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Preschoolers Learn Healthy Lesson as Obesity Rate Declines

By HERWriter
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preschoolers' obesity rate is declining MonkeyBusiness Images/PhotoSpin

Childhood obesity is decreasing in younger children for the first time in eight years. That is according to a new report by the Centers for Disease Control and Prevention. “Among 2-5 years old, obesity has declined based on CDC’s National Health and Nutrition Examination Survey.”

According to USAToday.com, preschool aged kids appear to be on a healthier track. “While obesity rates for most Americans haven't changed significantly over the past decade, among kid’s ages 2 to 5 the obesity rate dropped from 14% in 2003-2004 to just over 8% in 2011-2012.”

Sesame Street characters along with First Lady, Michelle Obama have joined forces with public service announcements as part of the government’s efforts to get kids moving. So, just how far are the nation’s kids moving in the right direction? Some skeptics say there is nothing being done for the older kids.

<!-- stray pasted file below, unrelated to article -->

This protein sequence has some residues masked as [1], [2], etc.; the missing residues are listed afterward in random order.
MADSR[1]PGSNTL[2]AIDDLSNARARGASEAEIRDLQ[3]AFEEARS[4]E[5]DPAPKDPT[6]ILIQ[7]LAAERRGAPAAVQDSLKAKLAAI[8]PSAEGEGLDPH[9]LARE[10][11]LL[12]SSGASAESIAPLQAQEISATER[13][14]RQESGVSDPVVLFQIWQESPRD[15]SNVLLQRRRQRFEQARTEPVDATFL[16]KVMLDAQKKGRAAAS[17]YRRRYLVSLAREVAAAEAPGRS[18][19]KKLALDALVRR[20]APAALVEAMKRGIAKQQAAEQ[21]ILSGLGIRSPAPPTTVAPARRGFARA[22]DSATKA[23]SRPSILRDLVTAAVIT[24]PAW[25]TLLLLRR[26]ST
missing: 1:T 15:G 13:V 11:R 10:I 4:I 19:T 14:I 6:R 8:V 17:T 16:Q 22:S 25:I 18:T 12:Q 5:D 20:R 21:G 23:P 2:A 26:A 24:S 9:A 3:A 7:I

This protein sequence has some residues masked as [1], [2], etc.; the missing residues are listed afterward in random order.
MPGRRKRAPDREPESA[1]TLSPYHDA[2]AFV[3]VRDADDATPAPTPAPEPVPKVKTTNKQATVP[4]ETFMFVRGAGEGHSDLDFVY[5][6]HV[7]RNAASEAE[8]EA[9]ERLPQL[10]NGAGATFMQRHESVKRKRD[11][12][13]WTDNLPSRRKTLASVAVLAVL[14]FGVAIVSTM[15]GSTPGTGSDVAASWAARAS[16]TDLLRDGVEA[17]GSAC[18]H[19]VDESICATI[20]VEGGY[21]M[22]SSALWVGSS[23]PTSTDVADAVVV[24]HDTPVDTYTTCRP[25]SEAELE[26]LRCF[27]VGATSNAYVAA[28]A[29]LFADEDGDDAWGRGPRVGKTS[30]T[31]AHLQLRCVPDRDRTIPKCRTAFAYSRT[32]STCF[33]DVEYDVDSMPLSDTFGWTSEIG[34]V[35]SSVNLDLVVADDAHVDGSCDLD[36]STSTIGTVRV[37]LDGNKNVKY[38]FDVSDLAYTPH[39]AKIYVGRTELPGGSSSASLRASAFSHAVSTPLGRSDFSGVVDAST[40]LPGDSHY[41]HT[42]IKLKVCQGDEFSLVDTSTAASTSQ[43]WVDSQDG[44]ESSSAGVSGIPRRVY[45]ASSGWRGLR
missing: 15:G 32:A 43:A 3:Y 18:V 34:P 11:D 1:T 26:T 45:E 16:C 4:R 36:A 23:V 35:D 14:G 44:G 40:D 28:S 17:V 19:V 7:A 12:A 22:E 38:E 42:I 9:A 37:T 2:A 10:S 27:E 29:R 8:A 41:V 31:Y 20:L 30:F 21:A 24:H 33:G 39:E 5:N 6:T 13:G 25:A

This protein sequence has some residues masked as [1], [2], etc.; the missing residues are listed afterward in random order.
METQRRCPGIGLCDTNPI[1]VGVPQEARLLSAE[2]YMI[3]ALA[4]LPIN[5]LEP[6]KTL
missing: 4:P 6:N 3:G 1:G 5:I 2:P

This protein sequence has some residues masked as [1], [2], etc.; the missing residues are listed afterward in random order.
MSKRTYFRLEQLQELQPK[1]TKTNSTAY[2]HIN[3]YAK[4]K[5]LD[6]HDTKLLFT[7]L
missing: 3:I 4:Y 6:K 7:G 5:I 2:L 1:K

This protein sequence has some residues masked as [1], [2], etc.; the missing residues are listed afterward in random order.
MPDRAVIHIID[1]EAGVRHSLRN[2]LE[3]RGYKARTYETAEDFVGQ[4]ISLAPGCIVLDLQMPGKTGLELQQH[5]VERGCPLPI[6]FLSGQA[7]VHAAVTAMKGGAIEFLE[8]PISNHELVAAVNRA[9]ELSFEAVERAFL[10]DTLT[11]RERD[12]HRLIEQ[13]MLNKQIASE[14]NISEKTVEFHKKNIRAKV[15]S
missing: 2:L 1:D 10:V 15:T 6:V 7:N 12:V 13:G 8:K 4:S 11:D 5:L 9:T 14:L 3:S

David Ludwig of Boston Children's Hospital, told USAToday.com that obesity "remains at historic highs.” He went on to say, “today's kids could be the first generation in history to live shorter, less healthy lives than their parents."

As a health and fitness expert, I’ve noticed a trend toward healthier food options become more readily available throughout the last decade. For example, there have been many more specialty and healthy grocery stores popping up all over the nation.

If we segment age groups we can see that throughout these older adolescents’ lives, the food trends as well as the educational trends are finally moving towards a healthier future.

The older kids did not have as much of an option when they were younger and establishing their eating habits. But when working with parents, it has been evident to me that they are more educated with media coverage leading them down a healthier path as well.

They are now more informed about the types of foods and are trying to steer away from junk and more toward less processed foods.

There has also been an initiative in school lunches to be healthier.

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We value and respect our HERWriters' experiences, but everyone is different. Many of our writers are speaking from personal experience, and what's worked for them may not work for you. Their articles are not a substitute for medical advice, although we hope you can gain knowledge from their insight.


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